The amateur roots of the system seem fascinating. There is some history of academic research in the field and a few businesses, but it appears that the driving force is now a global community of ‘hobbyists’. A few pioneers, notably Joel Malcolm in Australia (producer of the DVD), have experimented on a shoestring and shared their successes and failures with others around the world. Aquaponics is growing up from the grassroots.
That’s how Chris became hooked: “When I discovered the website I was up until sunrise” he told me. “What Joel Malcolm has achieved is fantastic”. So Chris has been researching and preparing for a demonstration system at his agroforestry farm and teaching center.
I decided to return for my fourth visit to help to design and build it.
The elements of an aquaponics system are pretty simple: fish tank; fish; grow beds; gravel; plants; water; water pump; piping; roof. The final, crucial, component brings itself: the bacteria that convert fish poop into plant food in the water (ammonia to nitrites, nitrites to nitrates). Ongoing inputs are fish-food, top-up water and electricity for the pump.
Crucially we are building a system – every part affects every other. We have to think systematically, in the true sense of the word, balancing the sizes of grow beds to fish tanks to available energy from the solar pump, etc. Systems thinking will be even more important once it is up and running, tweaking the elements until the ecology ‘snaps’ into place.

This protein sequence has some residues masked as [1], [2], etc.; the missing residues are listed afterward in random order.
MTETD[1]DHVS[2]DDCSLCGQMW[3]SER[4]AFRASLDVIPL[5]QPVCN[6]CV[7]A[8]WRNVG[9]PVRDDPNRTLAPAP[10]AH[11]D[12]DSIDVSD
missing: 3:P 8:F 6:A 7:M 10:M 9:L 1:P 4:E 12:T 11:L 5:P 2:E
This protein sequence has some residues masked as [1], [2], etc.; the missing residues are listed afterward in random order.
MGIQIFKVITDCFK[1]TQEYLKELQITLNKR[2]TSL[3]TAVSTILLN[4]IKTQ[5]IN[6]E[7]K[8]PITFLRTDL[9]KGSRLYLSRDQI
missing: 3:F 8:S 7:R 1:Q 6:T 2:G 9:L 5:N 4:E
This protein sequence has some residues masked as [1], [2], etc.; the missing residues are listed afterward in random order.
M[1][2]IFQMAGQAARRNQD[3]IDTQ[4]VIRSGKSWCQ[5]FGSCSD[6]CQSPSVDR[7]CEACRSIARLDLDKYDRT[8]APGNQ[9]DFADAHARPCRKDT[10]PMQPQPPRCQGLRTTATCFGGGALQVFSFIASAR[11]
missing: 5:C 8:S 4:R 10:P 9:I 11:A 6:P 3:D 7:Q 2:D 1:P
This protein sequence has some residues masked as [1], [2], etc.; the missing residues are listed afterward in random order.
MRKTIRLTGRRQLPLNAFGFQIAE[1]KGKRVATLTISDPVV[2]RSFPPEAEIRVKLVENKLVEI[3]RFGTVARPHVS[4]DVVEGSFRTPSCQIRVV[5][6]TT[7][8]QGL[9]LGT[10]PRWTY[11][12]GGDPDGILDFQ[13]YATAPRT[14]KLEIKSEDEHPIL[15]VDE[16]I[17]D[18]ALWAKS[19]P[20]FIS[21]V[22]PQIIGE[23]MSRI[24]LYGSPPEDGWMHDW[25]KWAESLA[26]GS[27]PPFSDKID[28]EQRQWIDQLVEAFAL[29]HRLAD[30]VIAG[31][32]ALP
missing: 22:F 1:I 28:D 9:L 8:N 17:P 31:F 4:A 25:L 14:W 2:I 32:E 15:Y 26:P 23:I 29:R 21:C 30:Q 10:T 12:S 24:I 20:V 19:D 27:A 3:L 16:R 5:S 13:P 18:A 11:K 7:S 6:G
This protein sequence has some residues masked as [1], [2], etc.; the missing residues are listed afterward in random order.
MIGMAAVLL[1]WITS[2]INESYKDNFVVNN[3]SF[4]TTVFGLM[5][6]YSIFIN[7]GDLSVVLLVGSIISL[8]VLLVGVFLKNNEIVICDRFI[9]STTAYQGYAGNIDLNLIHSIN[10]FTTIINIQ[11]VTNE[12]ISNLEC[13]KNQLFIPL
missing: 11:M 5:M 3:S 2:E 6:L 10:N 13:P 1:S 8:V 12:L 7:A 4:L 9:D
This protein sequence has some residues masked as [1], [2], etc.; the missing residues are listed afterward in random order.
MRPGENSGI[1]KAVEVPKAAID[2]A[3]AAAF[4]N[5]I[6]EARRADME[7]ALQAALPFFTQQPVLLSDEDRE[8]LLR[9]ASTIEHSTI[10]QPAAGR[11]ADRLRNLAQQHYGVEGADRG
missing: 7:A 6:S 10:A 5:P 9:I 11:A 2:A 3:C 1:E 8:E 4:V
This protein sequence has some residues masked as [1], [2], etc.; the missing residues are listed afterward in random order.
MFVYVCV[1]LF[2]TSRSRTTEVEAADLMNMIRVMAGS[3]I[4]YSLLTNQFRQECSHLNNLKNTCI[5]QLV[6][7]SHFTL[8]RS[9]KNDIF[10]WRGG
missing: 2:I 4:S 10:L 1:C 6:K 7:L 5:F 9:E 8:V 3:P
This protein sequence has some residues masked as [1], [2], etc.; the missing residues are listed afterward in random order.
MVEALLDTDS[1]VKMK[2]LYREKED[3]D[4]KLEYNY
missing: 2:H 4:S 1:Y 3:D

In the model we have chosen the water gravity-feeds from an overflow in the fish tank, down through the grow-beds, and then drains into a sump tank, from where it is pumped back at intervals to the fish tank, causing the process to start again. Instead of pumping constantly the system will cycle on and off – an important energy-saver as we will be relying on solar PV for the pump.
I arrived in late August to find ground prepared by James and Herminio, long time MMRF employees and the real construction experts. It is impressive what these two achieve in a day. The roofing, to protect the system from tropical downpours, went up quickly, a solid wooden frame bolted to concrete. With a history of hurricanes and no shortage of wood, triangulation is the name of the game at MMRF and the buildings have a solid, chunky elegance.
With the frame completed we spent a day in the blistering sun painting it in burnt oil (courtesy of the local car mechanic) to help ward off hungry termites, blackening like derrick workers in a big strike.
Now we await delivery of our custom made tanks. We had ordered them in Spanish Lookout, a Menonite town four hours drive north – Iowa with palm trees as Chris describes it. It is Belize’s hub for agricultural supply and we were confident we could find what we needed. Having looked at premolded plastic feeding troughs it was as cheap – and far more satisfying – to order bespoke tanks from Mr Penner, of Penner Metalworks Ltd. They will be sexy, shiney and crafted by hand.
So we are getting there. Three weeks into the project we are almost roofed and ready to wire and plumb. This will be the really fun part, piping the tanks together and installing the solar system. Watch this space to see how we get on.